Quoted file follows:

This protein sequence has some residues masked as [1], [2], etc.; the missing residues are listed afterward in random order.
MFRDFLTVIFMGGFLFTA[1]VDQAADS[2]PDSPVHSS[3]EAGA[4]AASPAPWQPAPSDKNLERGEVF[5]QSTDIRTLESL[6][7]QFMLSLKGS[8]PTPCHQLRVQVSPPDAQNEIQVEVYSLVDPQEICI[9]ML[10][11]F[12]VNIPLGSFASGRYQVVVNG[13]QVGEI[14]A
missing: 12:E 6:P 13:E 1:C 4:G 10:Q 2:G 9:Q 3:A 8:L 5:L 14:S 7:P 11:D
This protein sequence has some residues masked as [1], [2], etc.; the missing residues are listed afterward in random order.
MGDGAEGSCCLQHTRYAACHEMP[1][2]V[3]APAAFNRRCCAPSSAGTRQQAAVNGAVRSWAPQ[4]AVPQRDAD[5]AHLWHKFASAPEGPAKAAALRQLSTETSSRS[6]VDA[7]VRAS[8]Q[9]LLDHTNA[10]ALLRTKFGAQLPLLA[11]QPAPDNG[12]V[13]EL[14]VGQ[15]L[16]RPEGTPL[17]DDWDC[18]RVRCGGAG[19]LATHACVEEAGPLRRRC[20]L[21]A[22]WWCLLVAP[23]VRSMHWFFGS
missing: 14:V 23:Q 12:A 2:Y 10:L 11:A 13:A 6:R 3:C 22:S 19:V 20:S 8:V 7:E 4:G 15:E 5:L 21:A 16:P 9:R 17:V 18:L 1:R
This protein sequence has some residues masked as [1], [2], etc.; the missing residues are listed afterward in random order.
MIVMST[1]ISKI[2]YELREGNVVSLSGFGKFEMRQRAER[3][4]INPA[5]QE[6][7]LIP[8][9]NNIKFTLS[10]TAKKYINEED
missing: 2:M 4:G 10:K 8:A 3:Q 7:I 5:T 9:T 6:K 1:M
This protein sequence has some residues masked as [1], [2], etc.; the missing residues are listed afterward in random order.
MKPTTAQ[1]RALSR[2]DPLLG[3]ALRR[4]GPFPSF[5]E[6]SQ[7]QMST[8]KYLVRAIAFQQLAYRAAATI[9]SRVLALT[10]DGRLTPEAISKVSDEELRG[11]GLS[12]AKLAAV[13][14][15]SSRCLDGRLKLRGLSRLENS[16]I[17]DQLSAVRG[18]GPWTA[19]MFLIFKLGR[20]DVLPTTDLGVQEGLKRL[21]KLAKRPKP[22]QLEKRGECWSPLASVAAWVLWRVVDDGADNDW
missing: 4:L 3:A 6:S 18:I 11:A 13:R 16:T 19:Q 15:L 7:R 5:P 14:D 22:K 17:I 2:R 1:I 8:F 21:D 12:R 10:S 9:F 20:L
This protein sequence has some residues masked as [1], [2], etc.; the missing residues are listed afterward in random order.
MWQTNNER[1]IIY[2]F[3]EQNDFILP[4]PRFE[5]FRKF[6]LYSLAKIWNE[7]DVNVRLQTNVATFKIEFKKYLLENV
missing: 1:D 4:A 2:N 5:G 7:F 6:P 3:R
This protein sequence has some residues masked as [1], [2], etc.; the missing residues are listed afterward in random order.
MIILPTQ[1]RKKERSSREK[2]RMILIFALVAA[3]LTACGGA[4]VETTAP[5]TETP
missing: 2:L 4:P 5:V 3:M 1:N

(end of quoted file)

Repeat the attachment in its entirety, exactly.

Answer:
This protein sequence has some residues masked as [1], [2], etc.; the missing residues are listed afterward in random order.
MFRDFLTVIFMGGFLFTA[1]VDQAADS[2]PDSPVHSS[3]EAGA[4]AASPAPWQPAPSDKNLERGEVF[5]QSTDIRTLESL[6][7]QFMLSLKGS[8]PTPCHQLRVQVSPPDAQNEIQVEVYSLVDPQEICI[9]ML[10][11]F[12]VNIPLGSFASGRYQVVVNG[13]QVGEI[14]A
missing: 12:E 6:P 13:E 1:C 4:G 10:Q 2:G 9:Q 3:A 8:L 5:L 14:S 7:P 11:D
This protein sequence has some residues masked as [1], [2], etc.; the missing residues are listed afterward in random order.
MGDGAEGSCCLQHTRYAACHEMP[1][2]V[3]APAAFNRRCCAPSSAGTRQQAAVNGAVRSWAPQ[4]AVPQRDAD[5]AHLWHKFASAPEGPAKAAALRQLSTETSSRS[6]VDA[7]VRAS[8]Q[9]LLDHTNA[10]ALLRTKFGAQLPLLA[11]QPAPDNG[12]V[13]EL[14]VGQ[15]L[16]RPEGTPL[17]DDWDC[18]RVRCGGAG[19]LATHACVEEAGPLRRRC[20]L[21]A[22]WWCLLVAP[23]VRSMHWFFGS
missing: 14:V 23:Q 12:A 2:Y 10:L 11:A 13:A 6:R 3:C 22:S 19:V 20:S 8:V 7:E 4:G 15:E 5:L 21:A 16:P 9:R 17:V 18:L 1:R
This protein sequence has some residues masked as [1], [2], etc.; the missing residues are listed afterward in random order.
MIVMST[1]ISKI[2]YELREGNVVSLSGFGKFEMRQRAER[3][4]INPA[5]QE[6][7]LIP[8][9]NNIKFTLS[10]TAKKYINEED
missing: 2:M 4:G 10:K 8:A 3:Q 7:I 5:T 9:T 6:K 1:M
This protein sequence has some residues masked as [1], [2], etc.; the missing residues are listed afterward in random order.
MKPTTAQ[1]RALSR[2]DPLLG[3]ALRR[4]GPFPSF[5]E[6]SQ[7]QMST[8]KYLVRAIAFQQLAYRAAATI[9]SRVLALT[10]DGRLTPEAISKVSDEELRG[11]GLS[12]AKLAAV[13][14][15]SSRCLDGRLKLRGLSRLENS[16]I[17]DQLSAVRG[18]GPWTA[19]MFLIFKLGR[20]DVLPTTDLGVQEGLKRL[21]KLAKRPKP[22]QLEKRGECWSPLASVAAWVLWRVVDDGADNDW
missing: 4:L 3:A 6:S 18:I 11:A 13:R 16:T 19:Q 15:L 7:R 5:P 14:D 22:K 17:I 2:R 1:I 8:F 21:D 12:R 10:S 9:F 20:L
This protein sequence has some residues masked as [1], [2], etc.; the missing residues are listed afterward in random order.
MWQTNNER[1]IIY[2]F[3]EQNDFILP[4]PRFE[5]FRKF[6]LYSLAKIWNE[7]DVNVRLQTNVATFKIEFKKYLLENV
missing: 1:D 4:A 2:N 5:G 7:F 6:P 3:R
This protein sequence has some residues masked as [1], [2], etc.; the missing residues are listed afterward in random order.
MIILPTQ[1]RKKERSSREK[2]RMILIFALVAA[3]LTACGGA[4]VETTAP[5]TETP
missing: 2:L 4:P 5:V 3:M 1:N